03 on which at least one of them is free to turn,
it being readily seen that a stud, secured in one
the intake and exhaust valves of the cylinder I2
and being guided in their movements bythe
of the pins and journalled in the other thereof,
housing In.
will accomplish the same purpose. The two pins
33 and 32 so coupled are preferably‘ journalled
in a shoe 54, which shoe is slidably mounted be
The engine here shown is the four cycletype,
each cylinder having an exhaust valve I30 and
an intake valve I3I. I32 are the exhaust pipes 25
and I33 ‘the intake manifolds, which lead from
the carburetors I34 to the cylinders.
tween guides 55, which guides are disposed at
right angles to the longitudinal axes of the cylin
ders and of the crank shafts. The guides 65 are
In Figs. 6 to 8, inclusive, two groups of cylin
preferably carried by a diaphragm 55 which is ' ders have been arranged with their axes at right
disposed between the two halves of the crank case angles instead of parallel, as before described. 30
I4, these halves being ?anged for the purpose. In this arrangement, designated as X motor, the
The crank case heads 36 and 53 and the inter - cylinders, and many of the other parts, may be
mediate diaphragm may be secured in any usual identical in construction and function with those
or well known manner, as by bolts, which to heretofore described, and these parts have been
reduce the detail are not here shown.
.»,
given the same numbers with the letter “A” as
‘l0 and "II are‘ half time shafts for the group a su?ix.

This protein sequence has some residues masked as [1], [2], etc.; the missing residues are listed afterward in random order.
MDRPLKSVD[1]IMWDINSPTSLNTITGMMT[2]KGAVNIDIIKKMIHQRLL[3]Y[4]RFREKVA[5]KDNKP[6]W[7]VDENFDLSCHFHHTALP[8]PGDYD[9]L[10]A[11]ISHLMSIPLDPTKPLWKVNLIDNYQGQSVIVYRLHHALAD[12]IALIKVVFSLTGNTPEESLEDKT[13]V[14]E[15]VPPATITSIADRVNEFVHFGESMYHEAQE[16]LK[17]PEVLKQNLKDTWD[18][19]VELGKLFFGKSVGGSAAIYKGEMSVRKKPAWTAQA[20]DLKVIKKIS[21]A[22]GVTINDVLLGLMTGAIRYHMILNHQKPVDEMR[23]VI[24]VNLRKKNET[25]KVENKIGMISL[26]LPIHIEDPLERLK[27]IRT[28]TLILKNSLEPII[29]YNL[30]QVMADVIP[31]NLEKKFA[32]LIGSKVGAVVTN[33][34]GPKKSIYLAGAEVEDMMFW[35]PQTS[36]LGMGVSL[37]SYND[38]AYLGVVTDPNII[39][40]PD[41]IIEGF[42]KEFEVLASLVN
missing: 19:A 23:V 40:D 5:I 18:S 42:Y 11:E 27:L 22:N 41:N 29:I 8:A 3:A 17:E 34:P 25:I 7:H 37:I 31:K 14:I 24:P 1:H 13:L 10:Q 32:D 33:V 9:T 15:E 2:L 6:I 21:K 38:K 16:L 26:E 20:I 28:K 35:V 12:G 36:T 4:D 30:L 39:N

of cylinders I0 to I3, inclusive, and ‘I2, 13 half
time shafts for the other group of cylinders.
Mounted on the shaft ‘I0 and secured, as by
40 aykey ‘I4, is a gear ‘I5, and similarly mounted
and secured on the shaft ‘II is a gear ‘I5, which
gears both mesh with a pinion ‘II of one half
relative pitch diameter which is mounted on
shaft 34 and secured thereto by a key 18.
Similar gears ‘I9 and 80 and meshing pinion
45
0i are respectively secured on the half-time shafts
‘I2 and ‘I3 and the shaft 51. 32 is a distributor
driven by the half-time shaft ‘I0, which dis
tributor is suitably wired to spark plugs 83 on the
cylinders I0 to I3, inclusive. 3‘ is a second dis
tributor suitably wired to spark plugs 35 on the
other group of cylinders.
.
33 are cams mounted on the shaft ‘I0, these
cams being secured as by the joint key 3 I. 32 are
spacer disks alternating with the cams 30. 33 are
similar cams similarly secured on the shaft ‘II,
and 34 the alternating spacers. 35 is an enclos
ing housing. The cams '30 andv 33 actuate the
valves of the cylinders‘ III to I3, inclusive, and
a similar group of cams mounted on the half
time shafts ‘I2, ‘I3, actuate the valves of the
opposite group of cylinders. I00 is a pivot pin
on which is mounted a pair of levers, IOI, these
levers depending past the cams 93. Preferably
IOA, IIA, I2A and I 3A are the cylinders con- '
stituting one group, and ISA, ISA, HA and I 8A
are the cylinders constituting a second group at
right angles, these groups being connected to a 40
joint crank case “A. ISA, 20A, 2IA and 22A are
the pistons of the ?rst group, the pistons of the
second‘ group not being shown. Pistons ISA and
20A are connected together by a rigid piston rod
24A, and the pistons 2IA and 22A by a similar 45
rod 25A. 26A is the journal block, the two piston
rods and the block being rigidly secured together
by bolts 30A. 32A is the crank pin, 33A the
crank disk which carries this pin, and 34A the
'crank shaft which isjournalled in the bearing 50
35A, carried by one head 35A’ of the crank case
“A.
-
50A, 5IA are the piston rods of the second
group of cylinders I5A to ISA; 52A is the halved
journal block. 55A is the crank disk; 55A the 55
crank pin, which has the same throw as the crank
pin 32A; 51A the crank shaft and 59A the second
crank case head.
The piston rods 24A, 25A are connected to the
crank pin 32A through a .transcommuter link 60
I50, one end of which is journalled on the crank
pin 32A.
Integral with. and projecting from